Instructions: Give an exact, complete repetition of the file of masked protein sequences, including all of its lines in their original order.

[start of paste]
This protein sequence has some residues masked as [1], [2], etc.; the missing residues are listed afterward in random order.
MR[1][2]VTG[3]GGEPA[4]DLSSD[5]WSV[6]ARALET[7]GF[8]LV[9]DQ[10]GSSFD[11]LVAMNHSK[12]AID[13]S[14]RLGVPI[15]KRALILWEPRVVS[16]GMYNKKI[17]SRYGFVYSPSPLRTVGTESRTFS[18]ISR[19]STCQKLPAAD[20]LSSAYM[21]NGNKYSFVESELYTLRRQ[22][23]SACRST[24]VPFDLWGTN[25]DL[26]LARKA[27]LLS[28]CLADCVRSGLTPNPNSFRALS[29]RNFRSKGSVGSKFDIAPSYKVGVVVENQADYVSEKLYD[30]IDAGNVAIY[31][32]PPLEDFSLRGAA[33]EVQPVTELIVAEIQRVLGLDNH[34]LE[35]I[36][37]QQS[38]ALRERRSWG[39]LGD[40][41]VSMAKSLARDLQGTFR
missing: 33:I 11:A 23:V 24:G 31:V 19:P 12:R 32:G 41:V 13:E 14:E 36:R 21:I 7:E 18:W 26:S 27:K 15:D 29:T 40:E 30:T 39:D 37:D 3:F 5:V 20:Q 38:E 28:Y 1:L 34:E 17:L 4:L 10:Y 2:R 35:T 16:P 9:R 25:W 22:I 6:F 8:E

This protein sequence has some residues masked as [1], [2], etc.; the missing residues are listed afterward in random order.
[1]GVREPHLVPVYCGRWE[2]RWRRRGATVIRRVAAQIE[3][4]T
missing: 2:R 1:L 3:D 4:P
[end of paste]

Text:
This protein sequence has some residues masked as [1], [2], etc.; the missing residues are listed afterward in random order.
MR[1][2]VTG[3]GGEPA[4]DLSSD[5]WSV[6]ARALET[7]GF[8]LV[9]DQ[10]GSSFD[11]LVAMNHSK[12]AID[13]S[14]RLGVPI[15]KRALILWEPRVVS[16]GMYNKKI[17]SRYGFVYSPSPLRTVGTESRTFS[18]ISR[19]STCQKLPAAD[20]LSSAYM[21]NGNKYSFVESELYTLRRQ[22][23]SACRST[24]VPFDLWGTN[25]DL[26]LARKA[27]LLS[28]CLADCVRSGLTPNPNSFRALS[29]RNFRSKGSVGSKFDIAPSYKVGVVVENQADYVSEKLYD[30]IDAGNVAIY[31][32]PPLEDFSLRGAA[33]EVQPVTELIVAEIQRVLGLDNH[34]LE[35]I[36][37]QQS[38]ALRERRSWG[39]LGD[40][41]VSMAKSLARDLQGTFR
missing: 33:I 11:A 23:V 24:G 31:V 19:P 12:R 32:G 41:V 13:E 14:E 36:R 21:I 7:E 18:W 26:S 27:K 15:D 29:T 40:E 30:T 39:D 37:D 3:F 5:V 20:Q 38:E 28:Y 1:L 34:E 17:L 4:L 10:Y 2:R 35:T 16:P 9:R 25:W 22:I 6:F 8:E

This protein sequence has some residues masked as [1], [2], etc.; the missing residues are listed afterward in random order.
[1]GVREPHLVPVYCGRWE[2]RWRRRGATVIRRVAAQIE[3][4]T
missing: 2:R 1:L 3:D 4:P